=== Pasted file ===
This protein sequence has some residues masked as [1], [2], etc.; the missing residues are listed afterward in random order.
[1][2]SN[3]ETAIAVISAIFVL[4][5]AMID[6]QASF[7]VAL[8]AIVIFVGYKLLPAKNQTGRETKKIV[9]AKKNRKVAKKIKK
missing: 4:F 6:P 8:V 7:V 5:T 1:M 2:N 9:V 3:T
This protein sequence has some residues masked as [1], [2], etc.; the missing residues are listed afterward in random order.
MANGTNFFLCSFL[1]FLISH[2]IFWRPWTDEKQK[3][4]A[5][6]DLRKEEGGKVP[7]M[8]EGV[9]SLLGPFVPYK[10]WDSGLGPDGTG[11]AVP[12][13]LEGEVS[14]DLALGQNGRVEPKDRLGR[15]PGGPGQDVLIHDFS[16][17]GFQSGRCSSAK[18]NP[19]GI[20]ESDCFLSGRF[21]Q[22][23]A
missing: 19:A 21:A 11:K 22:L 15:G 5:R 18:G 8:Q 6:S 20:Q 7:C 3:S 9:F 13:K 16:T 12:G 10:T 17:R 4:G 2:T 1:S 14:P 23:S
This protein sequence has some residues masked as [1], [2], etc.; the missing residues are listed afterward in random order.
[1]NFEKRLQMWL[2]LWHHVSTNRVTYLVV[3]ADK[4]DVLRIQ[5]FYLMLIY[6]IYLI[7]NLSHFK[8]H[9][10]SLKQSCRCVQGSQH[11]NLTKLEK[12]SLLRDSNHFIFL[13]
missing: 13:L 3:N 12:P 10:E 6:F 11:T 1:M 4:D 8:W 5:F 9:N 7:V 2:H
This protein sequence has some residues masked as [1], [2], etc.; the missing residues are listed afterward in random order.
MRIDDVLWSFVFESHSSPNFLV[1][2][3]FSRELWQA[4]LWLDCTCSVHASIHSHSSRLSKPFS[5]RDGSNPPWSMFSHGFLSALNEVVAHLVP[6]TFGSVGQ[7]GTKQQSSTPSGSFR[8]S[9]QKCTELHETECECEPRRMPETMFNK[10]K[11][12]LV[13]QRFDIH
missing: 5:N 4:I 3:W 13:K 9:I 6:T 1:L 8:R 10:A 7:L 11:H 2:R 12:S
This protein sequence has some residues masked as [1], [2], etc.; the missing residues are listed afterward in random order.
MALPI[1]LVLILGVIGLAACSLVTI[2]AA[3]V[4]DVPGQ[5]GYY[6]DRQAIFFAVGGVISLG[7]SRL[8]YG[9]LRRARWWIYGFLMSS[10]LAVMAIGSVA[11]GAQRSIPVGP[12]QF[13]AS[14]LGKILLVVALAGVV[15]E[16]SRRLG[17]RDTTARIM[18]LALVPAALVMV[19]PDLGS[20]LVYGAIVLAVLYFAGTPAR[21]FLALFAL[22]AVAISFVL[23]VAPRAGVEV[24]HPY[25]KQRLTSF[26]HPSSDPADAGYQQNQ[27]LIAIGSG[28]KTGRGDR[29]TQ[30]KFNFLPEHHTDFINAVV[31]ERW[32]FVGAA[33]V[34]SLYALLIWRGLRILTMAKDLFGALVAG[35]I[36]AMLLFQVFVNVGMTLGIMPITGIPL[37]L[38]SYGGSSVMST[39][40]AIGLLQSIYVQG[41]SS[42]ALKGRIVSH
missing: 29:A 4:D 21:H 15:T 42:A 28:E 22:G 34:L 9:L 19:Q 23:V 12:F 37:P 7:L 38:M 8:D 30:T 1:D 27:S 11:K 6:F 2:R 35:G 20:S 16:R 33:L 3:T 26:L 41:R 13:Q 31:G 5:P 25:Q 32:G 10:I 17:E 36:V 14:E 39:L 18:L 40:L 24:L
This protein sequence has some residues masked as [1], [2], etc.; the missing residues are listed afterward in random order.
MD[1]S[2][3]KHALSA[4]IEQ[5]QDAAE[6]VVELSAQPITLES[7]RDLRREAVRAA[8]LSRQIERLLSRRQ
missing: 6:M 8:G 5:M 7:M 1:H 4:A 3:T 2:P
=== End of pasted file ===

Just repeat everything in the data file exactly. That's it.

This protein sequence has some residues masked as [1], [2], etc.; the missing residues are listed afterward in random order.
[1][2]SN[3]ETAIAVISAIFVL[4][5]AMID[6]QASF[7]VAL[8]AIVIFVGYKLLPAKNQTGRETKKIV[9]AKKNRKVAKKIKK
missing: 4:F 6:P 8:V 7:V 5:T 1:M 2:N 9:V 3:T
This protein sequence has some residues masked as [1], [2], etc.; the missing residues are listed afterward in random order.
MANGTNFFLCSFL[1]FLISH[2]IFWRPWTDEKQK[3][4]A[5][6]DLRKEEGGKVP[7]M[8]EGV[9]SLLGPFVPYK[10]WDSGLGPDGTG[11]AVP[12][13]LEGEVS[14]DLALGQNGRVEPKDRLGR[15]PGGPGQDVLIHDFS[16][17]GFQSGRCSSAK[18]NP[19]GI[20]ESDCFLSGRF[21]Q[22][23]A
missing: 19:A 21:A 11:K 22:L 15:G 5:R 18:G 8:Q 6:S 20:Q 7:C 3:S 9:F 13:K 16:T 12:G 10:T 17:R 4:G 2:T 1:S 14:P 23:S
This protein sequence has some residues masked as [1], [2], etc.; the missing residues are listed afterward in random order.
[1]NFEKRLQMWL[2]LWHHVSTNRVTYLVV[3]ADK[4]DVLRIQ[5]FYLMLIY[6]IYLI[7]NLSHFK[8]H[9][10]SLKQSCRCVQGSQH[11]NLTKLEK[12]SLLRDSNHFIFL[13]
missing: 13:L 3:N 12:P 10:E 6:F 11:T 1:M 4:D 8:W 5:F 9:N 7:V 2:H
This protein sequence has some residues masked as [1], [2], etc.; the missing residues are listed afterward in random order.
MRIDDVLWSFVFESHSSPNFLV[1][2][3]FSRELWQA[4]LWLDCTCSVHASIHSHSSRLSKPFS[5]RDGSNPPWSMFSHGFLSALNEVVAHLVP[6]TFGSVGQ[7]GTKQQSSTPSGSFR[8]S[9]QKCTELHETECECEPRRMPETMFNK[10]K[11][12]LV[13]QRFDIH
missing: 5:N 4:I 3:W 13:K 9:I 6:T 1:L 8:R 10:A 7:L 11:H 2:R 12:S
This protein sequence has some residues masked as [1], [2], etc.; the missing residues are listed afterward in random order.
MALPI[1]LVLILGVIGLAACSLVTI[2]AA[3]V[4]DVPGQ[5]GYY[6]DRQAIFFAVGGVISLG[7]SRL[8]YG[9]LRRARWWIYGFLMSS[10]LAVMAIGSVA[11]GAQRSIPVGP[12]QF[13]AS[14]LGKILLVVALAGVV[15]E[16]SRRLG[17]RDTTARIM[18]LALVPAALVMV[19]PDLGS[20]LVYGAIVLAVLYFAGTPAR[21]FLALFAL[22]AVAISFVL[23]VAPRAGVEV[24]HPY[25]KQRLTSF[26]HPSSDPADAGYQQNQ[27]LIAIGSG[28]KTGRGDR[29]TQ[30]KFNFLPEHHTDFINAVV[31]ERW[32]FVGAA[33]V[34]SLYALLIWRGLRILTMAKDLFGALVAG[35]I[36]AMLLFQVFVNVGMTLGIMPITGIPL[37]L[38]SYGGSSVMST[39][40]AIGLLQSIYVQG[41]SS[42]ALKGRIVSH
missing: 29:A 4:D 21:H 15:T 42:A 28:E 22:G 34:L 9:L 19:Q 23:V 12:F 37:P 7:L 38:M 8:D 30:T 1:D 27:S 11:K 6:F 2:R 35:G 20:S 16:R 33:L 3:T 26:L 41:R 13:Q 31:G 5:P 25:Q 32:G 10:I 17:E 36:V 14:E 39:L 18:L 40:L 24:L
This protein sequence has some residues masked as [1], [2], etc.; the missing residues are listed afterward in random order.
MD[1]S[2][3]KHALSA[4]IEQ[5]QDAAE[6]VVELSAQPITLES[7]RDLRREAVRAA[8]LSRQIERLLSRRQ
missing: 6:M 8:G 5:M 7:M 1:H 4:A 3:T 2:P